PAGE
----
If you aren’t familiar with Harvest Hosts, let me tell you a little bit about them. Harvest Hosts is a membership organization for RVer’s. Members get access to a network of thousands of farms, wineries, breweries, distilleries, museums and most recently, golf courses across the country that let fully self contained RV’s park overnight. In exchange, members make a purchase or otherwise participate in the host’s business. Thanks to our membership we had the opportunity to stay at two incredible wineries in New Mexico and a brewery in Southern Colorado with great beer and a unique backstory. All three experiences were unique and absolutely magical.
Black Mesa Winery
Our first stop was Black Mesa Winery in Velarde, New Mexico; about halfway between Santa Fe and Taos. The winery sits at the base of a sandy, rock strewn hill just across the road from the Rio Grande River. The river valley is green and full of life in contrast to the dry rocky hills on both sides.
The winery is a set of adobe buildings with the vineyard out front beside the parking area and a green lawn with shade trees and tables where you can enjoy your wine tasting while watching the many hummingbirds stopping at feeders hung in the trees. Alex, the person working behind the counter was charming and accommodating and the owner chatted with us briefly. We were even greeted by one of the winery’s cats as we went to take a seat.
The wines were wonderful and we spent time chatting with some other guests from a safe distance. We bought bottles of our favorites and as the sun set, we returned to the RV parked beside the vineyard. After a quiet night, despite being close to the road, we finished our visit by following the trail behind the winery to see ancient petroglyphs.
Wines of the San Juan
After a day of visiting Taos and driving west across New Mexico we came to Wines of the San Juan in Blanco, New Mexico. The drive in makes this place all the more surprising. We drove through desert landscapes, then turned off the main road toward a stand of trees. Once we reached the trees everything changed. The winery sits on the banks of the San Juan River. Huge shade trees covered us from the sun and we were greeted like friends at the outdoor tasting bar. After talking through the menu we each got a glass (or two) and were invited to go sit by the pond.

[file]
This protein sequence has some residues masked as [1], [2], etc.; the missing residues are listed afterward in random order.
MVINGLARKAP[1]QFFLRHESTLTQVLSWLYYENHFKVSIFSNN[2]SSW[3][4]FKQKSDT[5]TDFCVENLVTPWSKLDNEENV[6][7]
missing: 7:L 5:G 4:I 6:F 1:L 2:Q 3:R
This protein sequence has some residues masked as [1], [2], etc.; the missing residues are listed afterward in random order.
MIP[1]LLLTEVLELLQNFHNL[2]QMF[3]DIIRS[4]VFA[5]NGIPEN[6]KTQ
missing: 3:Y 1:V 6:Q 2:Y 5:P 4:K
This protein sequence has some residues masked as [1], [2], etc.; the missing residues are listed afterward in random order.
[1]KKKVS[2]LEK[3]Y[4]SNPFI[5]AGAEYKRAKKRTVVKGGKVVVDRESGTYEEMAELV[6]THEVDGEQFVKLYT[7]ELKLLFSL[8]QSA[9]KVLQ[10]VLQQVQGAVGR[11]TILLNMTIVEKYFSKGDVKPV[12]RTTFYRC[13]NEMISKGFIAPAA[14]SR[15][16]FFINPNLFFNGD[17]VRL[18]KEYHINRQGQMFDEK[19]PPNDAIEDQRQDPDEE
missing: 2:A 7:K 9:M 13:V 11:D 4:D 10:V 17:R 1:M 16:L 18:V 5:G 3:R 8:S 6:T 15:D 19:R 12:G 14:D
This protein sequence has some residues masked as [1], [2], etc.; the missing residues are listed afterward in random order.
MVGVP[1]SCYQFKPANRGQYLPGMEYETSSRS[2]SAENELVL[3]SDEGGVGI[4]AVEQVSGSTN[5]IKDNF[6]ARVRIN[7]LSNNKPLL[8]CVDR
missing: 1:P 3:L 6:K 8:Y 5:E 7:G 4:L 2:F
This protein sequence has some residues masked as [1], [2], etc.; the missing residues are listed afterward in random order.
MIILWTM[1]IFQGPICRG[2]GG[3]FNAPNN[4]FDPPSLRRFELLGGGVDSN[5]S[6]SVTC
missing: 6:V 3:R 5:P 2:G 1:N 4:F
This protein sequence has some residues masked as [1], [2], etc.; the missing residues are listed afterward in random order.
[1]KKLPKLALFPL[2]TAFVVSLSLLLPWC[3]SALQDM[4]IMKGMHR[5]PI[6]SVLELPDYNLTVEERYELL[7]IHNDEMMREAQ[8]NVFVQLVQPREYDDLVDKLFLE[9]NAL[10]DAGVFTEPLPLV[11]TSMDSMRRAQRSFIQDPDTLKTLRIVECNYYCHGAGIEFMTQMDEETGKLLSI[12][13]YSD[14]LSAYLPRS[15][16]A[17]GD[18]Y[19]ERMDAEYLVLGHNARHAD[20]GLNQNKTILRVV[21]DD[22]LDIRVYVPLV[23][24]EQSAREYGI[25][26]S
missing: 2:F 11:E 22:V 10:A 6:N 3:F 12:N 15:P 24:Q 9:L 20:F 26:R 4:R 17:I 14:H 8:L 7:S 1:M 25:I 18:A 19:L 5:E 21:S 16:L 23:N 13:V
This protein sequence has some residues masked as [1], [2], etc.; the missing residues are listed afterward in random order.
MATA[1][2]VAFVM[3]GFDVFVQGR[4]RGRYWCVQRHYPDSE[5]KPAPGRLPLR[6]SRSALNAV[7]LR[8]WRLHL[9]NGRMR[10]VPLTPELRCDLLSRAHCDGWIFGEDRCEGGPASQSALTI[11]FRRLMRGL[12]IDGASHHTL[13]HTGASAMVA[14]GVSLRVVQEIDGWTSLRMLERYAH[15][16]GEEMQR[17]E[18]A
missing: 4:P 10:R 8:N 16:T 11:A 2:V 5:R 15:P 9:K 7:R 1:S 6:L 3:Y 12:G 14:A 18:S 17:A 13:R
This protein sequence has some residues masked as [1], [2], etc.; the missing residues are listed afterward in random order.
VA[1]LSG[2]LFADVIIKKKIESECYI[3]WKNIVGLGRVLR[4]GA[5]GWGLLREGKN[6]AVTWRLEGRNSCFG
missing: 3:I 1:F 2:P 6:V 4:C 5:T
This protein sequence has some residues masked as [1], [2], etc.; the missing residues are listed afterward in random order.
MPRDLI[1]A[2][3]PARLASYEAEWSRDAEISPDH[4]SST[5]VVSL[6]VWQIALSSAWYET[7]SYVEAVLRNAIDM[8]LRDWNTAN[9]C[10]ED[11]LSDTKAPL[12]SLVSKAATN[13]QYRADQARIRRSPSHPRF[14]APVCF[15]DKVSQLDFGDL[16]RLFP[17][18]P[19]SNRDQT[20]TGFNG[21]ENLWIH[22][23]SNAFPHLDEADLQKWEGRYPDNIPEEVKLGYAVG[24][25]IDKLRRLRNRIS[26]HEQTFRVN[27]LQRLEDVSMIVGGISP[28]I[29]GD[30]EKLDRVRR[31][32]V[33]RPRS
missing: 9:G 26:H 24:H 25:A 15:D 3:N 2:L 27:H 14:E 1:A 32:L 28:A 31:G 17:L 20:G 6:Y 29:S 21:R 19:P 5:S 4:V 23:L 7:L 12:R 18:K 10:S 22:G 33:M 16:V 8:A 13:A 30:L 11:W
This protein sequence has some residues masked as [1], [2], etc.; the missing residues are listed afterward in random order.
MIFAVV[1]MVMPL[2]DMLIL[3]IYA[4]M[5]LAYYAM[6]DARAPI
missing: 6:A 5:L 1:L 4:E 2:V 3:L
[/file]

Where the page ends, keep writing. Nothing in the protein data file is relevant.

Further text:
The pond had tables with umbrellas and the grounds were populated by a menagerie of animals. Two geese weren’t happy that we sat at the table closest to them and they yelled at us for a bit before wandering away in a huff. Then, a family of peacocks walked up to greet us. Finally one of the cats came to say hello.
We sat in the shade enjoying our wine until they closed then we wandered back to Belvedere to make dinner. They were unusual in that they had electric and water hookups and we were the only guests there so we had a very quiet night. In the morning we were stopped on the road by a young cow that had escaped and was standing in the middle of the one lane road. We weren’t stopped for very long and we called the winery to let them know they had an escapee.
Colorado Farm Brewery
A week later, on our way to Great Sand Dunes National Park, we stopped for a night at Colorado Farm Brewery outside Alamosa, Colorado. We thought our GPS was taking us completely the wrong way when we left paved road behind and proceeded down a dirt road for a couple miles, however, we eventually came to another paved road and subsequently learned that we didn’t have to take the dirt road to get there. Anyhoo! We finally made it to their incredibly beautiful location.